As Africa’s economy strengthens, the continent is attracting multi-nationals from all corners of the globe looking to benefit from this growth. Expanding your business into these new territories is an exciting yet challenging endeavour. To establish new offices as quickly and efficiently as possible, most companies will send some of their existing employees out to help with the set-up.

However, expat payroll requirements can be complex to get right. Your company has to make sure that all expat employees stay legislatively compliant in their home countries as well as their new country of work. While legislative compliance can be difficult to achieve, it is possible.

Bear in mind the following three factors and your company’s expansion strategy will be successful – and your expat employees will be compliant.

  1. Local legislation

While some countries may have similar laws and tax structures, most are different. Africa is after all, a continent of 54 countries and assuming that what works in one country will work in another is asking for trouble. It’s extremely important to make sure that you have access to the most up-to-date legislative and regulatory information in each country that your company is present in.

In some countries, this local information is hard to come by. Depending on the level of digital infrastructure, online access may not be available and hard copies could be in short supply. This will delay the set-up of your new office unexpectedly but it’s far preferable to wait and source the correct information – rather than bulldoze ahead and run into problems with the local authorities. In cases like this, it’s sensible to enlist a local advisor to help you navigate the corridors of power and stay compliant at all times.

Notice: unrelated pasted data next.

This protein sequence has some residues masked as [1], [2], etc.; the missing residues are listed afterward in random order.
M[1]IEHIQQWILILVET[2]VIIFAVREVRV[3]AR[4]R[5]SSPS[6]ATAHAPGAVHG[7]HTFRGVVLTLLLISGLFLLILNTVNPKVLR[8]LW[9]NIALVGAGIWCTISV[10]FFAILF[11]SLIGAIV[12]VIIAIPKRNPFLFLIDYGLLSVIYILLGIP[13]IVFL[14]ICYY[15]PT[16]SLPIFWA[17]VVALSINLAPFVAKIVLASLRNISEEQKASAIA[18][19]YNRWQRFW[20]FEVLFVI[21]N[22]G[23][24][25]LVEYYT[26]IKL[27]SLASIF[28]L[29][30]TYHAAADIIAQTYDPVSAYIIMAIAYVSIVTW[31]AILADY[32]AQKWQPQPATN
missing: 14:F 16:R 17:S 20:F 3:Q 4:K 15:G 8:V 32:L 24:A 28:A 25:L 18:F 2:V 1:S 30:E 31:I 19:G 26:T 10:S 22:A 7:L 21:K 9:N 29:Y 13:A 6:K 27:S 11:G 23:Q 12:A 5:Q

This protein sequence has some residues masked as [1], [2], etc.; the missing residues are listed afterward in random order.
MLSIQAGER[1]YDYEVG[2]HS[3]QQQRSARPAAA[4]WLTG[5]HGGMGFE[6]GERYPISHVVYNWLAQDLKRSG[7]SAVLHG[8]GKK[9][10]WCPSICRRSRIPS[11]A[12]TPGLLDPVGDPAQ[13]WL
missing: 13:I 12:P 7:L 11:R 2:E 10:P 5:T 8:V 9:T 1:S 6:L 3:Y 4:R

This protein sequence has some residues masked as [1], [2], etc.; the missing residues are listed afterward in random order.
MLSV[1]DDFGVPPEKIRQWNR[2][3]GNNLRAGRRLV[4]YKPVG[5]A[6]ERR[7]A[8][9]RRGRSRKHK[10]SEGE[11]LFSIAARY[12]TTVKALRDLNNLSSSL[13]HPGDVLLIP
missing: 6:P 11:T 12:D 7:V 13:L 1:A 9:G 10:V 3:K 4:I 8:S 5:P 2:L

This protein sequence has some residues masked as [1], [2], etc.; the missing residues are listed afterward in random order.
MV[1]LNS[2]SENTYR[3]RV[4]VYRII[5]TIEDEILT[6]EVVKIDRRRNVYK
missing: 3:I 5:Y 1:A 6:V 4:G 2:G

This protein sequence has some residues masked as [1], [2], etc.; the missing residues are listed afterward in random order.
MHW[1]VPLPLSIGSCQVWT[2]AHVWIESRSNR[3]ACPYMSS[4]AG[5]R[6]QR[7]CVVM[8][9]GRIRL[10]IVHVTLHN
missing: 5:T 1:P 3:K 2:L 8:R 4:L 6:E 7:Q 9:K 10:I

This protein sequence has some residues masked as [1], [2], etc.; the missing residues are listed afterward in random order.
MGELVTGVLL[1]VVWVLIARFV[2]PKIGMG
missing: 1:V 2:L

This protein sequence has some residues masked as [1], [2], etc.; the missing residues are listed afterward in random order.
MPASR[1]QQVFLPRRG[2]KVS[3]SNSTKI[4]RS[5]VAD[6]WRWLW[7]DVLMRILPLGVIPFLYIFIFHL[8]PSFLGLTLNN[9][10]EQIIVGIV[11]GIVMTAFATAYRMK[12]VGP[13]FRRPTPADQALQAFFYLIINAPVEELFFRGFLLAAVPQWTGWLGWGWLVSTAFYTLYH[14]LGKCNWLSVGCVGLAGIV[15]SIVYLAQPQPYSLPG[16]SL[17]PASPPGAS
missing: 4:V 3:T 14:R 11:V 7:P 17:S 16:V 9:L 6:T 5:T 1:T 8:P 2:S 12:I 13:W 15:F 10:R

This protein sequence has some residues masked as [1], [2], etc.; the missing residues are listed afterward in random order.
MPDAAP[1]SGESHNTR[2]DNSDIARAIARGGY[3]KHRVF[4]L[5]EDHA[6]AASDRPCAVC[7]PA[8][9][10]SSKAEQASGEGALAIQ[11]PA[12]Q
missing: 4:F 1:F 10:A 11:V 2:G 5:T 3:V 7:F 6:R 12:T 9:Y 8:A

1. Salaries and tax

Before opening a new office in a new country, it’s crucial to familiarise yourself with the local tax regulatory framework. To manage your expat payroll correctly, you’ll need to consider various aspects such as social security deductions and overtime, as well as currency exchange rates.

No employee who is sent to work overseas should ever earn less in their home country currency due to host country tax deductions. When calculating expat employees’ salaries, you need to gross up their take-home pay correctly to make sure that they are not short-changed. Many companies surprisingly still rely on excel spreadsheets and time-consuming iterative calculations to work this out.

  1. Perks and benefits

Many expat salary packages include attractive benefits like housing and travel allowances. In some cases, the company will even pay for their expat employees’ children’s education. These perks need to be calculated correctly according to the host country’s laws. Failure to do so, could affect your employee’s net salary and cause issues with local authorities. A lack of information or knowledge is not enough of a defence and your company could face severe penalties or even, put your employees in a vulnerable position with the host country’s government.

Don’t let these challenges deter you from opening a new office (or offices) in Africa. There is a wealth of opportunity on the continent that awaits legislatively compliant businesses. Before embarking on your expansion plans, gather the necessary information you need with regards to expat payroll in each relevant country. Once you’ve identified potential issues, you can put processes in place to avoid them. If you don’t want to manage this yourself and would feel more at ease with an expert on your side, let us know. Ensuring your employees are always compliant when working in Africa is what we do!

If you’d like to know more about how we can help you manage your expat payroll across Africa, get in touch with our team today!